26 October 2010
Faulty eating habits are bad for the million dollar smile. They may cause shrinking of the jaw which leads to overlapping or crowding of teeth. As per estimates, nearly 20% children suffer with this abnormality. And figures from the dental faculty of the Chhatrapati Shahuji Maharaj Medical University (CSMMU) indicate that the problem is on the rise.
The topic was discussed in detail at the Career Institute of Dental Sciences here on Monday. Chief speaker, head of orthodontics department, Government Medical College, Nagpur, Dr Sandhya Jain said that crowding of teeth refers to a phenomenon in which the alignment of the teeth is disturbed due to an underdeveloped jaw. Various reasons may cause this, including hereditary factors, developmental reasons like injury inside the mother’s womb or accidents as the child is growing. She mainly blamed faulty eating habits for this.
‘‘Since early years of life, children become used to sticky food like chocolates, ice creams, cold drinks, fast food like chowmien, burgers containing items like cheese, mayonnaise and so on. These materials stick to the enamel and cause caries. Over years, caries causes infection and leads to loss of teeth and eventual shortening of jaw,’’ she said.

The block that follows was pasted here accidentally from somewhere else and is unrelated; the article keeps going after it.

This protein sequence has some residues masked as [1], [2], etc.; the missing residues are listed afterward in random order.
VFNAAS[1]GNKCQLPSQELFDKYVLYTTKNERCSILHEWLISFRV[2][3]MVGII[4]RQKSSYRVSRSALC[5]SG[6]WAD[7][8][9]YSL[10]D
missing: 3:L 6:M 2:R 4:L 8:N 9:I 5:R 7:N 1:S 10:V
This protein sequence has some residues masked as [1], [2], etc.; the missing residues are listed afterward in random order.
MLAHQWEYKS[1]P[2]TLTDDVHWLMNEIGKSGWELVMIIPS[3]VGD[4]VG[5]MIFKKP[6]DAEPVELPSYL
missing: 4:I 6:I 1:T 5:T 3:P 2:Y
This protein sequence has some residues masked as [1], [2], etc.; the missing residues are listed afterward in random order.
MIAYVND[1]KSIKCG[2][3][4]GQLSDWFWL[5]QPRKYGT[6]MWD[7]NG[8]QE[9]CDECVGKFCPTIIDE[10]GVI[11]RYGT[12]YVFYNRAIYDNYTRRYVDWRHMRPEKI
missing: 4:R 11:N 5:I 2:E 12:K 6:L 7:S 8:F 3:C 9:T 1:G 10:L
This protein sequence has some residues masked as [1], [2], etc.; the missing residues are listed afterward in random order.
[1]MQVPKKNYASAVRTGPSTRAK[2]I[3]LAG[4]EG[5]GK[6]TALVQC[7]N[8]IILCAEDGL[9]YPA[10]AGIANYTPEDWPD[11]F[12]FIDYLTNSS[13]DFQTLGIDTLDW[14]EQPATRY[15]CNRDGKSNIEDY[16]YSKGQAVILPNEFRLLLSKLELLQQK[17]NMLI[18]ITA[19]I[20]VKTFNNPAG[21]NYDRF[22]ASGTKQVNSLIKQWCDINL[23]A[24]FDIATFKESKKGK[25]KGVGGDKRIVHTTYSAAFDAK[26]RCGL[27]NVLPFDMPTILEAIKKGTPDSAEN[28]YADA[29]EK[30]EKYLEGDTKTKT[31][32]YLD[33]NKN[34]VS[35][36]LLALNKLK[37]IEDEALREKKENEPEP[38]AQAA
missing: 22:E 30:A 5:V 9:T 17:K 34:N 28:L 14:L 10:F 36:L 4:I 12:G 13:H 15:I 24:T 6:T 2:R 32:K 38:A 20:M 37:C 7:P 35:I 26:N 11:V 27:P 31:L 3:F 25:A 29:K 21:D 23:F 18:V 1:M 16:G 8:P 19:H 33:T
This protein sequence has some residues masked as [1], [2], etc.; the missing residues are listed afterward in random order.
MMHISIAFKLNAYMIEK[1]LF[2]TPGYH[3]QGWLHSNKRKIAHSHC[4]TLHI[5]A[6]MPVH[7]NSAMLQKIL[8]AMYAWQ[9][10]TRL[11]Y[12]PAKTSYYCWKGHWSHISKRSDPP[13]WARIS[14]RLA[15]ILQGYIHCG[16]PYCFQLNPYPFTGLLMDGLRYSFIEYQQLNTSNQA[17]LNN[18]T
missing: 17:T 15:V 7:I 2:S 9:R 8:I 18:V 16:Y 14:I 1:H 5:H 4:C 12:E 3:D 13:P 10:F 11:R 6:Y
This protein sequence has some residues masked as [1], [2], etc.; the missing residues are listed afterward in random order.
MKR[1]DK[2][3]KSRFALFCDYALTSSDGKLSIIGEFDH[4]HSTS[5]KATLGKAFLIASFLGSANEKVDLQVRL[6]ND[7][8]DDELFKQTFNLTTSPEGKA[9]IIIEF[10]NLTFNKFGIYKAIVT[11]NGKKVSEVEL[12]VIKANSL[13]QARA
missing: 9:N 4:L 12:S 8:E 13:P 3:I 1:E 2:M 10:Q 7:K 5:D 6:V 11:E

Her junior colleague Dr Gaurav Kulkarni added that by the time parents are able to make out that there is a problem, it is too late. The option in such cases is extraction of milk teeth. Now this gives immediate relief but makes a ground for cosmetic defect by spoiling the teeth. He said that if children having caries report at the dentist in the age group of 6–12 years, chances are that the shortening of jaw may be checked.
One such intervention could be functional appliance treatment which stimulates the growth of lower jaw (called mandible). Besides over indulgence in junk food, intake of fibrous substance has dropped which is to be equally blamed. ‘‘One marker could be the fact that a number of children aren’t aware that sugarcane is to be eaten. Even a lot of elders are more convenient with juices than fruits. As a result, the muscular exercise of the mouth does not take place,’’ he said.
Chew On It
Tips for dental hygiene:
- Encourage habit of chewing food
- Eat corn rather than popcorn
- Replace cut fruits with full fruits
- Develop a taste for bhelpuri instead of packed chips
- Stress more on chapatis than rice
- Dental check–up 2–3 times a year for children between 6–12 years helps
- Practice gum exercise. Rub gums after brushing teeth daily
- Don’t let children indulge in sticky eatables like pastries, chocolates and cold drinks
- Consult a doctor in case the child sucks thumb, bites his nails or breathes through his mouth